On July 29, 2014, the Institute of Medicine (IOM) released a report, “Graduate Medical Education That Meets the Nation’s Needs,” which recommends a sweeping overhaul of the current graduate medical education (GME) system. The report recommends maintaining Medicare support for GME; rejects calls from physicians and hospitals to increase GME funding to address current and future projected workforce shortages; calls for a complete overhaul of the current GME financing system, which will result in GME cuts and a shift of GME funds away from academic medical centers to community hospitals, clinics, and other ambulatory care settings; and significantly increases Centers for Medicare and Medicaid Services’ (CMS) authority over workforce and GME. Organized neurosurgery was disappointed by the report, and over the past six months, a workgroup convened by Dr. H. Hunt Batjer, president of the Society of Neurological Surgeons, developed a comprehensive response to the IOM report. Other members of the workgroup included Drs. Robert E. Harbaugh, Nathan R. Selden, John A. Wilson, and Melanie G. Hayden. The response, finalized in February 2015, will serve as the basis of organized neurosurgery’s advocacy position on this topic.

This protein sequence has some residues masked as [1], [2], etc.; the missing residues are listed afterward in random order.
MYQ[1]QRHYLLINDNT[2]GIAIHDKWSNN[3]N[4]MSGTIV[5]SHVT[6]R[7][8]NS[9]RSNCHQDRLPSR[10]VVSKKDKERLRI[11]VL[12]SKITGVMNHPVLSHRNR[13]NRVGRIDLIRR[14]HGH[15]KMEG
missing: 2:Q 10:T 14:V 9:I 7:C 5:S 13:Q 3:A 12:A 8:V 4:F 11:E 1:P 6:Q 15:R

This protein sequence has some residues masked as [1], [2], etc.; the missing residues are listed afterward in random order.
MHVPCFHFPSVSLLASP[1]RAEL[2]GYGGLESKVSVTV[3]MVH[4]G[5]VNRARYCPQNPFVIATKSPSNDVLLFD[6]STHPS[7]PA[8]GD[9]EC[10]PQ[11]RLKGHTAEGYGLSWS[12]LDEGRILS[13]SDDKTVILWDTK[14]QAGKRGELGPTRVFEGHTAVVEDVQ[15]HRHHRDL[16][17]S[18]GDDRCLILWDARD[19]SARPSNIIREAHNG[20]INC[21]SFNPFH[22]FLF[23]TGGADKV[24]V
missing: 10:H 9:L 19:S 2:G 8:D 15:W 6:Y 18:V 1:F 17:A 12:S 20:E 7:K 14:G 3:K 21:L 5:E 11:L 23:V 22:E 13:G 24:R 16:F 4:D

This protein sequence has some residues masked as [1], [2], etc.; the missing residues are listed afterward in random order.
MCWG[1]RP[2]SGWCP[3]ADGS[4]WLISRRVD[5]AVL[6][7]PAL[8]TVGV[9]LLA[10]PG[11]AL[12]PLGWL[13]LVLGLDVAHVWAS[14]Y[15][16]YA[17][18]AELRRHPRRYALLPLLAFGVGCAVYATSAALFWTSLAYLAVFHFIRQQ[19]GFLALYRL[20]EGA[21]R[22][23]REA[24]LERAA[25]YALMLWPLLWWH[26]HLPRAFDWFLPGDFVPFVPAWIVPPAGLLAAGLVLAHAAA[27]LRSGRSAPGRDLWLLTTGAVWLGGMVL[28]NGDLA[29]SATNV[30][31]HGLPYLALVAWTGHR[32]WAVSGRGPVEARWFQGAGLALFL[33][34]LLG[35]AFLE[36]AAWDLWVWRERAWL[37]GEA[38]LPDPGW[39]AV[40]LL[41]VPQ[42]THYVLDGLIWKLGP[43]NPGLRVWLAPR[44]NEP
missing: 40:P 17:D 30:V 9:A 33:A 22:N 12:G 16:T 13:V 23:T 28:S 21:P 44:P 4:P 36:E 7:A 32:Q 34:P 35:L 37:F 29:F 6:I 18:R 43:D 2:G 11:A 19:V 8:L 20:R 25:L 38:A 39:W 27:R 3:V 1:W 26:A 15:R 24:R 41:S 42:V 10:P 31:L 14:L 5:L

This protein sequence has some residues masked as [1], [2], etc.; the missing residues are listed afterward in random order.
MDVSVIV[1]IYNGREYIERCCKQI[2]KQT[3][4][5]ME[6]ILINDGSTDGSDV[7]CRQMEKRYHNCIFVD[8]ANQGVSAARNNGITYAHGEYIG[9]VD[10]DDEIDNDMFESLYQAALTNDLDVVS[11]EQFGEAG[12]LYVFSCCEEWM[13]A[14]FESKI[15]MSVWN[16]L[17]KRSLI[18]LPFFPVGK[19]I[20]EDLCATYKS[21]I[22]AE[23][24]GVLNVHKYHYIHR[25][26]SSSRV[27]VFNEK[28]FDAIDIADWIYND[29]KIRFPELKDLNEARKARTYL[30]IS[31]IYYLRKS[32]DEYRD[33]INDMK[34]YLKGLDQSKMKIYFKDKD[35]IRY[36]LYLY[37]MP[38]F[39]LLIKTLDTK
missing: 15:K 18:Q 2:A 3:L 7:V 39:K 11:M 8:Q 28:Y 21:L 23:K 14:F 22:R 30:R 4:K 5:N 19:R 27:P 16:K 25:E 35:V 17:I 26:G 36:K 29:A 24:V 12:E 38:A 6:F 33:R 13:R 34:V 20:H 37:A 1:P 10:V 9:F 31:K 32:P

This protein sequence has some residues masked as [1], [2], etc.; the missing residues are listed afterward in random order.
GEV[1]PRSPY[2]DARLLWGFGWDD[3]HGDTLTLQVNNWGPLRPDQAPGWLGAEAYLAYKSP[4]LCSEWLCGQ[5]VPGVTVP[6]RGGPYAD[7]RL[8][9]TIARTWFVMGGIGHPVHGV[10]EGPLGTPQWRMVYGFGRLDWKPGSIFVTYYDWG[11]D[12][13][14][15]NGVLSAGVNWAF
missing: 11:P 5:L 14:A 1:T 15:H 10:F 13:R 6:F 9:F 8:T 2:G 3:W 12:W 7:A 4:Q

EMTALA Liability Bill Reintroduced